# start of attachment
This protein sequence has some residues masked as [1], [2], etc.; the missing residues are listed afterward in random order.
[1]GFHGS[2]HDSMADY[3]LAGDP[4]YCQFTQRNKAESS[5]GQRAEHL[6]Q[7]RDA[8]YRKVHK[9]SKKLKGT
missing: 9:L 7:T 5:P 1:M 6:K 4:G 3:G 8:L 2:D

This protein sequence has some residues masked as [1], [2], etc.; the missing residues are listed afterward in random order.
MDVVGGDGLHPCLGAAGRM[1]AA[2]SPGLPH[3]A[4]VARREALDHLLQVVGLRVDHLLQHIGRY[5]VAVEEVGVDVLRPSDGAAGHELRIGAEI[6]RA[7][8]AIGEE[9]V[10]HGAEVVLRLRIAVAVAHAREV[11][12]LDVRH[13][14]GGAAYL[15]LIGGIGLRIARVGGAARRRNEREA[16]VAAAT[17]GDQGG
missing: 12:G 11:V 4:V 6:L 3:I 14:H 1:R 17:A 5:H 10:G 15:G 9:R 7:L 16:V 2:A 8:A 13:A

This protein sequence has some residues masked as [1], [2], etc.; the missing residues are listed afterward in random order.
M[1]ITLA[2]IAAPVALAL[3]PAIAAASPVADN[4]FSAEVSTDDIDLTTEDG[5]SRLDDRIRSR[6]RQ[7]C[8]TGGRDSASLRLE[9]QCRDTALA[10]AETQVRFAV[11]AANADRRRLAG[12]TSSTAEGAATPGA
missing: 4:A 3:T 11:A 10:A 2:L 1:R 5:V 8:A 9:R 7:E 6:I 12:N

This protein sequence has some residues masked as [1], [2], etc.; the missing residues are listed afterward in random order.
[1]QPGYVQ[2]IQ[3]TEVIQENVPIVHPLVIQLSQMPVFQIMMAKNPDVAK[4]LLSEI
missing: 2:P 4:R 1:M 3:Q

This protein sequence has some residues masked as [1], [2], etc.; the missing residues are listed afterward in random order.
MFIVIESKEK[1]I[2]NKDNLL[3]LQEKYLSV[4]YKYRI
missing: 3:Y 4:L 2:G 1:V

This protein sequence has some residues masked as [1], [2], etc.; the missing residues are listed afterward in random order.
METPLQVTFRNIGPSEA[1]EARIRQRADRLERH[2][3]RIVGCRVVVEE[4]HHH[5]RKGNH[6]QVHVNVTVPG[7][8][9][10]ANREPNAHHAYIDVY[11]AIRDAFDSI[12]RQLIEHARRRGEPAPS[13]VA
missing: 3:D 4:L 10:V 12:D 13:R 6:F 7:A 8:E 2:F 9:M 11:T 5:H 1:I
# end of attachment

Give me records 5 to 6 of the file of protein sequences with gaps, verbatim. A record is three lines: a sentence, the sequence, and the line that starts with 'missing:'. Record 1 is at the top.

This protein sequence has some residues masked as [1], [2], etc.; the missing residues are listed afterward in random order.
MFIVIESKEK[1]I[2]NKDNLL[3]LQEKYLSV[4]YKYRI
missing: 3:Y 4:L 2:G 1:V

This protein sequence has some residues masked as [1], [2], etc.; the missing residues are listed afterward in random order.
METPLQVTFRNIGPSEA[1]EARIRQRADRLERH[2][3]RIVGCRVVVEE[4]HHH[5]RKGNH[6]QVHVNVTVPG[7][8][9][10]ANREPNAHHAYIDVY[11]AIRDAFDSI[12]RQLIEHARRRGEPAPS[13]VA
missing: 3:D 4:L 10:V 12:D 13:R 6:F 7:A 8:E 2:F 9:M 11:T 5:H 1:I